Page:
EDITOR’S NOTE — The Turlock Journal is publishing a series of articles on the issue of homelessness in the city of Turlock. Each week, we’ll take a look at this complex problem from a different perspective: law enforcement, city government, business owners, non-profit groups, neighboring communities and everyday citizens. Today, we begin our series by talking directly to people experiencing homelessness.
Nobody wants to be homeless.
Nobody starts out thinking they’d like to live without shelter, heat, air-conditioning, running water, a toilet, a bathtub or a soft bed.
Yet, in the state of California, homelessness is a reality for about one out of every 240 residents. Here in Turlock, about one in 340 residents is living on the streets, according to a point-in-time survey conducted by Stanislaus County earlier this year.
And homelessness doesn’t discriminate. It affects men, women, children, educated people, non-educated people, healthy people, sick people, people who once had money, people who never had money … but more often than not, homeless people are struggling with mental illness and/or addiction, according to Manuel Jimenez, regional director of La Familia Central Valley, a provider of behavioral health services.
“Substance abuse and mental health disorders are the main factors we see,” said Jimenez. “And the mental health issues can vary from trauma associated with sexual abuse, physical abuse or PTSD associated with military combat.”
Nick and Toby are homeless men who were cleaning up their part of an encampment, by order of the Turlock Police Department, at Taylor Road and Highway 99 on Friday morning.
Toby was once a roofer and Nick once drove a forklift in a warehouse.
Nick has been homeless for about four years. Toby, off and on, for a decade.
“Once you’re on the streets it’s nearly impossible to get off them,” said Nick, whose camper doesn’t feel much like a home without heat, electricity or plumbing. “It’s like a hole that you can never dig your way out of. It’s impossible. You need help from somebody.”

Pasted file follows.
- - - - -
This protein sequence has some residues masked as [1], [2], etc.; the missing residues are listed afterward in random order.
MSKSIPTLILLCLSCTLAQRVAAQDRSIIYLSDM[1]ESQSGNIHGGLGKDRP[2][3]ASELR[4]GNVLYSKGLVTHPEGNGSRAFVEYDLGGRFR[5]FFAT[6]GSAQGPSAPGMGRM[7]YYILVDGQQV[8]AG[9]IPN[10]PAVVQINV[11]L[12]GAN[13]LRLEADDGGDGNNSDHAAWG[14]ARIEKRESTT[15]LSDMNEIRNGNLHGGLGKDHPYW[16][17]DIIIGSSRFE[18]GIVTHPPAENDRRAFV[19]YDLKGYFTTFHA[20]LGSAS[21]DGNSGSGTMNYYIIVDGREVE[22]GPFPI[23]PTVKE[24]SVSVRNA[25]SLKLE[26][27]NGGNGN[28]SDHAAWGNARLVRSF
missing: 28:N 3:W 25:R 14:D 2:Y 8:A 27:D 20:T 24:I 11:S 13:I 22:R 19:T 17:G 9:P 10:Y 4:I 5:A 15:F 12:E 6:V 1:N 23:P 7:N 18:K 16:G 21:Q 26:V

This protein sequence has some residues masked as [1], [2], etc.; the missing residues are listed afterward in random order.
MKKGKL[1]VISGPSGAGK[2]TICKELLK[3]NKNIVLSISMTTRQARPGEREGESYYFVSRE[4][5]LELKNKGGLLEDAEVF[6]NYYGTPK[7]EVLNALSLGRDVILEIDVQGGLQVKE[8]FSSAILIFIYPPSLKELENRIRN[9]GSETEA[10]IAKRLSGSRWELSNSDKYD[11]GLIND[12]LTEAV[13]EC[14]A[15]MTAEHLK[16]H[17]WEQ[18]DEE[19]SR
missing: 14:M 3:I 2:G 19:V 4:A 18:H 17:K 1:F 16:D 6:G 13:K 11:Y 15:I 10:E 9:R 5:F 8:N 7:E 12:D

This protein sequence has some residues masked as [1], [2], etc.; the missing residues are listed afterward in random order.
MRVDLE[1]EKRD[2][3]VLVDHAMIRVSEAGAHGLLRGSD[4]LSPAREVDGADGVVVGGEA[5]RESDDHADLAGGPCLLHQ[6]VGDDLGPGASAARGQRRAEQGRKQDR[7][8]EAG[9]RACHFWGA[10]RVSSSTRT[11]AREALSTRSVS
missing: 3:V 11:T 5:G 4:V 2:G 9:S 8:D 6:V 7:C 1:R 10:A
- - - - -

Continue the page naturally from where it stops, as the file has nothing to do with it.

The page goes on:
Though they’d like to get work in their respective fields, both say there are obstacles.
Nick pointed out that the cost of driving to and from work — sometimes to neighboring communities — isn’t cost effective in his gas-guzzling camper. Toby pointed out that being homeless creates a lack of self-esteem that’s hard to overcome.
“It’s tough to apply yourself to getting a job,” said Toby, who earns about $40 per day recycling aluminum and plastic. “It’s just tough, dude, it really it is. To be clean-cut and feel good about yourself and go in and get a job. It’s tough to look somebody dead in the eye and say, ‘Hey, I’ve got it together, I’m going to be here on time, I’m going to be clean, I’m going to have my act together, never be late, it’s tough. Nobody wants to hire somebody that’s stinky.”
At the same encampment, Richard and Pamela also dwell in a camper, along with their seven puppies.
Richard was changing a flat tire on their vehicle when Pamela emerged from the camper into the sunlight, smoking a cigarette and holding one of the pups.
Pamela lived in Merced when her boyfriend at the time passed away. Later, her house burned down and she’s been on the street since. Richard’s wife passed away eight years ago, igniting a chain of events that left him without a home.
They said it’s hard to stay positive.
“It’s extremely hard sometimes,” said Richard. “It seems like every step forward you take, you’re knocked back 10 steps. Something usually horrible is gonna happen right after something good happens. That’s how it always works for me.”
Richard has had trouble finding work, he said, because of health issues. He has a hernia and suffers from chronic kidney stones.